World’s Longest Invoice: Dealing With Clients Who Don’t Pay Up
Have you ever been stiffed by a client? Many freelancers have—and it sucks. More often than not, the cost to take the client to court is frequently much more expensive than the unpaid invoice. So what’s a freelancer to do?
One thing they can do is join forces in a new civic action campaign created and sponsored by the Freelancers Union.
On April 26, the Union launched a web-based tool called The World’s Longest Invoice, where freelancers can come together and share their horror stories. You can add your unpaid invoices to the list at worldslongestinvoice.com.
Some of the unpaid invoices already listed include:
- $200 for violin performance on Busta Rhymes 2008 album, “Back on My B.S.”, submitted by Andrew.
- $7,000 for published children’s book illustration, submitted by Linda.
- $1,300 for marketing strategy, brand development, event planning, and copy writing, submitted by Allison B.
- $1,500 for environmental graphic design concepts for Rascal Flatt’s Tour, submitted by Adam J.
- $2,700 for WordPress development. Client cancelled the job two days before deadline and refused to pay for it because they didn’t use it, submitted by Sarah.
- $2,800 for iPhone application development, submitted by Charles G.
- $15,000 for 8 videos, filmed and edited, 5 minutes in length each, submitted by Ross F.
There are invoices listed for everything from pet sitting to web-related services, and everything in between.
“Right now, freelancers have to sue, or walk away,” said [the Union’s Jaclyn] Kessel. “They don’t have the same Department of Labor Protections that traditional employees enjoy — that’s why we sponsored first of its kind legislation in New York State giving freelancers equal protection from deadbeat companies.” —VentureBeat
So what is the site for…besides a public place to complain? The Freelancers Union will be delivering the invoice—which currently totals over $13.5 million—to lawmakers in Albany, New York on May 22. The Union is pushing a law, called the Freelancer Payment Protection Act, to protect independent workers from deadbeat clients in hopes that it will be a model for the rest of the country. The World’s Longest Invoice is helping bring awareness to the plight of thousands upon thousands of frustrated freelancers.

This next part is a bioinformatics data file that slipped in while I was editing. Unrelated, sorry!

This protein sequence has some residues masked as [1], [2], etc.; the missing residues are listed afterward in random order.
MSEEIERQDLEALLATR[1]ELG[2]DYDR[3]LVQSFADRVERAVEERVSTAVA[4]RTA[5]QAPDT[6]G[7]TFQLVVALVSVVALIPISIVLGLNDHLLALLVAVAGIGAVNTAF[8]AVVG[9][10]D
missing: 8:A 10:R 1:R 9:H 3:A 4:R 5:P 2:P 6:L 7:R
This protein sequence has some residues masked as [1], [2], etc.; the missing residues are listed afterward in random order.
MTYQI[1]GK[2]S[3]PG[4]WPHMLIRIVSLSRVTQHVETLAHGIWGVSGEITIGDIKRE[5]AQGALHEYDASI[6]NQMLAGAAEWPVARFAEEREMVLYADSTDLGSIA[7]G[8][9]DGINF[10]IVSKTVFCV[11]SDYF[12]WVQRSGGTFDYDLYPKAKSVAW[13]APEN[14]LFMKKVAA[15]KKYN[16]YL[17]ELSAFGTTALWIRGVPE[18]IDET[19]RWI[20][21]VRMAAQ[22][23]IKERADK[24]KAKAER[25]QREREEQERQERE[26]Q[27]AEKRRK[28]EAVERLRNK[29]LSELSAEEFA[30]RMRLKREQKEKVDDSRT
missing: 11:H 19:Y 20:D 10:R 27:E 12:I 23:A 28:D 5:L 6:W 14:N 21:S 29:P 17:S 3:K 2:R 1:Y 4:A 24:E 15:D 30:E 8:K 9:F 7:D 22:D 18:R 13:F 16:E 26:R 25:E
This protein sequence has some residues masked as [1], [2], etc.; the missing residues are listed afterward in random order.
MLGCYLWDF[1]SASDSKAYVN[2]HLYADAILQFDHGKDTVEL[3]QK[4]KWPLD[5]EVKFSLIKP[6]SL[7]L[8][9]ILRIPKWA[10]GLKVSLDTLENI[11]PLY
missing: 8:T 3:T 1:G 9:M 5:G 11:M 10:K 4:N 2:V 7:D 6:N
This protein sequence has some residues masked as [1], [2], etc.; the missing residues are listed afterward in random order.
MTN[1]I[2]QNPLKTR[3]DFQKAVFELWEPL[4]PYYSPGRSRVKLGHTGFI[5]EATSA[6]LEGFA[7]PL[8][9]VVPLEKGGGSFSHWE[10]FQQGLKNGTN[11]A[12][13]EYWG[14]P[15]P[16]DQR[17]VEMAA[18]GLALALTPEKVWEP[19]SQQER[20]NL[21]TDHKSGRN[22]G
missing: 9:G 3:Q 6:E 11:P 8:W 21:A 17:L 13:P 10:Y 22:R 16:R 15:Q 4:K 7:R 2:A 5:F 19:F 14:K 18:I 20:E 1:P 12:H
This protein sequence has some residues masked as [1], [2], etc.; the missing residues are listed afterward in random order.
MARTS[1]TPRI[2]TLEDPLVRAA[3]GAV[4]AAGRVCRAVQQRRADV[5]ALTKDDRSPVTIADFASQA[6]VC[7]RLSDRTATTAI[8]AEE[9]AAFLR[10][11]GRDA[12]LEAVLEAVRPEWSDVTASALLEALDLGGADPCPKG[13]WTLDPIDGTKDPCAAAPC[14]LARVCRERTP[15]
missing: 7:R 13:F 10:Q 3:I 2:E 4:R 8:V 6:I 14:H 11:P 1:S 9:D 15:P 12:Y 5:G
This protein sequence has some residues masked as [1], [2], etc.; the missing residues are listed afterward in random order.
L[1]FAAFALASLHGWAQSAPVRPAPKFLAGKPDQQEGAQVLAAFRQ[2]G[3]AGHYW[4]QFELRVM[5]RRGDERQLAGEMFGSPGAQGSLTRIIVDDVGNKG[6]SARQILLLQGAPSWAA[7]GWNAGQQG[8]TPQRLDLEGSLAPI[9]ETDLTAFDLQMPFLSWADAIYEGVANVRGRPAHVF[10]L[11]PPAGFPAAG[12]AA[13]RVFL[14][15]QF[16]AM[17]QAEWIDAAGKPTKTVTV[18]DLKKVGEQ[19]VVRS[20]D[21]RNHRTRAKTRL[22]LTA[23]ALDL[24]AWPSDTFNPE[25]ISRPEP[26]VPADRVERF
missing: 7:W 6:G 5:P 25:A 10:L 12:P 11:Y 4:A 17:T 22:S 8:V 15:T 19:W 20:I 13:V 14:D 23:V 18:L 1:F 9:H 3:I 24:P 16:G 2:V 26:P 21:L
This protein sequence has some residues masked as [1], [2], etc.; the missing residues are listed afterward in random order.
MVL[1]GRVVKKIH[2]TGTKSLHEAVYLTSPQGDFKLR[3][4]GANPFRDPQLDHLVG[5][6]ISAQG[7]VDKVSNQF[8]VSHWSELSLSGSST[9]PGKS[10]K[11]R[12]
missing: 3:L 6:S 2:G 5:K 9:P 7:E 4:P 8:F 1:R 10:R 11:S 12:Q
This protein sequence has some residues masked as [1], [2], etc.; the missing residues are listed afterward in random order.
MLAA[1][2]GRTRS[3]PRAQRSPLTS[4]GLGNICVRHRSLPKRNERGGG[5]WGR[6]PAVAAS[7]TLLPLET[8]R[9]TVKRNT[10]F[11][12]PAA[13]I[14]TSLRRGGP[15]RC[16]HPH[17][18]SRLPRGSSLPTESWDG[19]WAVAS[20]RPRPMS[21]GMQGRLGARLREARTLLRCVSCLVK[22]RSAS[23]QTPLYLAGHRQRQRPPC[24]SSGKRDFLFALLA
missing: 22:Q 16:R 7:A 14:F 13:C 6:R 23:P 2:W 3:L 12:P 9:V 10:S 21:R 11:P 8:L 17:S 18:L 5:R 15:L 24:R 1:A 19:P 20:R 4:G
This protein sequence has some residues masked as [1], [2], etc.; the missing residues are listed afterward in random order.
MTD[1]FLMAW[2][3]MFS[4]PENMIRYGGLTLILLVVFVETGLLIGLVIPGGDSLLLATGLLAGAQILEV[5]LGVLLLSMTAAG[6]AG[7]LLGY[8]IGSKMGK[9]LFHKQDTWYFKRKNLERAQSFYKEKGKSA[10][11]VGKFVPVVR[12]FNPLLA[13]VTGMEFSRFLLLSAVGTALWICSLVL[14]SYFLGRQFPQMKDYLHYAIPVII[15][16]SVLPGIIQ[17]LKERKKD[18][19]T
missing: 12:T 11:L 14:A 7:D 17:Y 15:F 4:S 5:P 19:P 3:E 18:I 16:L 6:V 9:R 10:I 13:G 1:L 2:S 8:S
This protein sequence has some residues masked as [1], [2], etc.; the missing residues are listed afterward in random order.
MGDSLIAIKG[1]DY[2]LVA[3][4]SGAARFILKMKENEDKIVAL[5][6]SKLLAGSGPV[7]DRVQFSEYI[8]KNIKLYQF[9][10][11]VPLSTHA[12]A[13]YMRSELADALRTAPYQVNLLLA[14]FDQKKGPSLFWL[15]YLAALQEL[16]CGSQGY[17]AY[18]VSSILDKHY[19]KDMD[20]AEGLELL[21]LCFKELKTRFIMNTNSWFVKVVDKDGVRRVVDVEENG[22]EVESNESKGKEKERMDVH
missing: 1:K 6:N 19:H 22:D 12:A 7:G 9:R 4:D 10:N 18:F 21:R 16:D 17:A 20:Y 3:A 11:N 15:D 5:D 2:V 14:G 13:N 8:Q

Sara Horowitz, director of The Freelancers Union, told The Washington Post that 77% of respondents to an email survey of the Union’s members said they had been stiffed at some point in their freelance careers.
“Over the years, it’s always one of the top three problems our members have reported,” Horowitz said. “Lawmakers need to see the real-life impact that deadbeat clients are having on independent workers and entrepreneurs.” —The Washington Post
It’s highly unlikely that anyone who posts their complaints on worldslongestinvoice.com will be paid. Heck, most of them probably can’t even be verified. But the number is staggering.
There are warning signs from a client that should raise some red flags. Signs that a client may not follow the project through to completion (and payment) usually starts with a lack of communication—they stop emailing and calling you back in a timely manner. Eventually, they stop communicating all together. This is when freelancers start to panic—and for good reason! Even if a contract is agreed upon and signed, going to court to enforce it can be expensive for a freelancer.
One of my event planner friends is currently going through this very situation with one of her clients. My friend and her business partner are planning a wedding for an out-of-state bride, and the price tag for their work is $8,000. While the bride paid the $2,000 deposit, she hasn’t followed through on the rest of her payments—and the wedding is in just six weeks away.
Because their client is located 16 states away, the business owners can’t just go knock on her door. They have to resort to phone calls and emails, which they say never get answered. I suggested, given the short time period before the event, that they send their client a certified letter in the mail, which allows the sender proof of mailing and proof of delivery. It’s just too easy for someone to say, “Oh, well, I never got any emails from you!” But if you send them something in the mail that requires their signature, it’s impossible to ignore.
I hope it works out for my friend in the end. Dealing with individuals and dealing with companies are very different beasts. I have been on both ends of the spectrum—working for a company that struggles to pay their bills on time, and being a freelancer who has to hound their client and keep my fingers crossed that they’ll pay up.
Hopefully The Freelancers Union have success in the legislature with their Freelancer Protection Payment Act. We’ll keep you updated on the progress.
Do you have a client who refused to pay? Add it to the list! You can also use the hashtag #GetPaidNotPlayed on Twitter.